How to Spot a Fake Online Product Review

Rebecca Greenfield
How to Spot a Fake Online Product Review

We didn't need a New York Times article to bring our attention to the fact that certain companies bribe their customers for good Internet reviews in exchange for rebates. The fake reviews speak for themselves. Internet reviews can push precious sales away from retailers, which is why certain companies have taken to buying customer satisfaction, like VIP Deals, which gave full refunds to customers who reviewed their Kindle case with "100 percent, perfect FIVE-STAR scores" on Amazon.com, as the Times's David Streitfeld reports. But this kind of thing happens all the time, on all sorts of sites. For suspicious consumer, there are a few ways to spot these faux compliments.

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Too many 5 star ratings. As of this moment, VIP Deals, which sells Kindle accessories has 5,624 reviews with an average rating of 4.9 starts. We can't imagine over 5,000 people taking that time to be enthusiastic about an accessory. Beyond enthusiasm, as reviewers ourselves, we reserve that fifth star for something truly outstanding. A delicious and affordable Thai restaurant or the perfect yoga studio -- yes, we're yoga types -- not an accessory that closely resembles all the other brands of that same accessory. We imagine some other customers operate like us and would have doled out respectable four stars. But, as you can see to the right, it's all pages and pages of fives. And to get a 4.9 average out of almost 6,000 reviews, there can't be many defectors.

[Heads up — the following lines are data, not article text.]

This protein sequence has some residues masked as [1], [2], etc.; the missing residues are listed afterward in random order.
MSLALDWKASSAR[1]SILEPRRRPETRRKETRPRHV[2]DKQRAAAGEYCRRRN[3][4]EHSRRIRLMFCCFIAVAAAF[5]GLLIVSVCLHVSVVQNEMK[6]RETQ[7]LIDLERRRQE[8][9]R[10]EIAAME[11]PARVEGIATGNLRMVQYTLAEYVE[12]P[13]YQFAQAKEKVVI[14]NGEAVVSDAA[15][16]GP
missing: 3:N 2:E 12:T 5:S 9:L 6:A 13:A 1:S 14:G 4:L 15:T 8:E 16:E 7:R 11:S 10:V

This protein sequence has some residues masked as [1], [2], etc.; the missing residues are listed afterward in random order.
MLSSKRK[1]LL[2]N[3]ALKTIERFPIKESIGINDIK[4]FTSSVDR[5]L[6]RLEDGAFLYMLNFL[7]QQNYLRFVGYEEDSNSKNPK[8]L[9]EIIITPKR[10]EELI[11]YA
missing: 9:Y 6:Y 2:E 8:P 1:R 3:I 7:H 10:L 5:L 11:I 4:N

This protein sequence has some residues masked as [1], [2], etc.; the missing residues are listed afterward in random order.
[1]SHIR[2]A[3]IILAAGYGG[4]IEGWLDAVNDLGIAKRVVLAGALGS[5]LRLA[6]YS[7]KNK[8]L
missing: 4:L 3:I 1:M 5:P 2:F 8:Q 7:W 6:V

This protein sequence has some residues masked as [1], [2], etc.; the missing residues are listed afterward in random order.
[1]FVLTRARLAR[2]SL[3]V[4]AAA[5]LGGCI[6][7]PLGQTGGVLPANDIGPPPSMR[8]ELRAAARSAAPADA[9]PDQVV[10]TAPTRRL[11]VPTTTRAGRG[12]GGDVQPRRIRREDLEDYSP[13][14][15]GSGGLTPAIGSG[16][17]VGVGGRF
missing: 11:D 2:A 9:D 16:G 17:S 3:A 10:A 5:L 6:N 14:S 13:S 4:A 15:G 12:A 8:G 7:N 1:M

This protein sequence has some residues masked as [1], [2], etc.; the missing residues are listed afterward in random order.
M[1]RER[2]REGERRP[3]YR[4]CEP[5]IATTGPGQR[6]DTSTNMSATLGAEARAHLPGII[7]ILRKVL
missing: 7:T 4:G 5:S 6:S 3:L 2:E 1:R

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Nobody cares this much about a Kindle case. That 5,000 people bothered to review a Kindle Fire case doesn't make sense. If reviewers are anything like commenters, they usually chime in out of anger and sometimes say something out of pure joy. Where are the trolls? There aren't any because this isn't the type of issue or product that inspires much enthusiasm in either direction. Yet, we see so many enthused reviews. 

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Sometimes the reviews don't match the stars. Though VIP Deals didn't demand five star reviews, it conveniently mentioned it in its letter right above the part about getting the product for free. Perhaps fearful that anything but a five star review would mar chances of getting the full rebate, sometimes the stars don't match the sentiments. Take this review, for example: "Product came on time. I didn't like it leather case bc leather case corner damageing the carbon fiber shield on the Galaxy. other wise works good and looks good," writes Avtar J. That doesn't sound like a five star review to us. The prime function of a tablet case is to protect the device. This customer found his damaging. That makes it useless, worthy of zero stars.

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VIP Deals denies the whole thing, telling Streitfeld, "you're totally off base." But these reviews are way too laudatory to be true. Oh, yeah, and this letter that says "In return for writing the review, we will refund your order so you will have received the product for free in exchange for a review," is pretty damning, too.


Image via Shutterstock by Valua Vitaly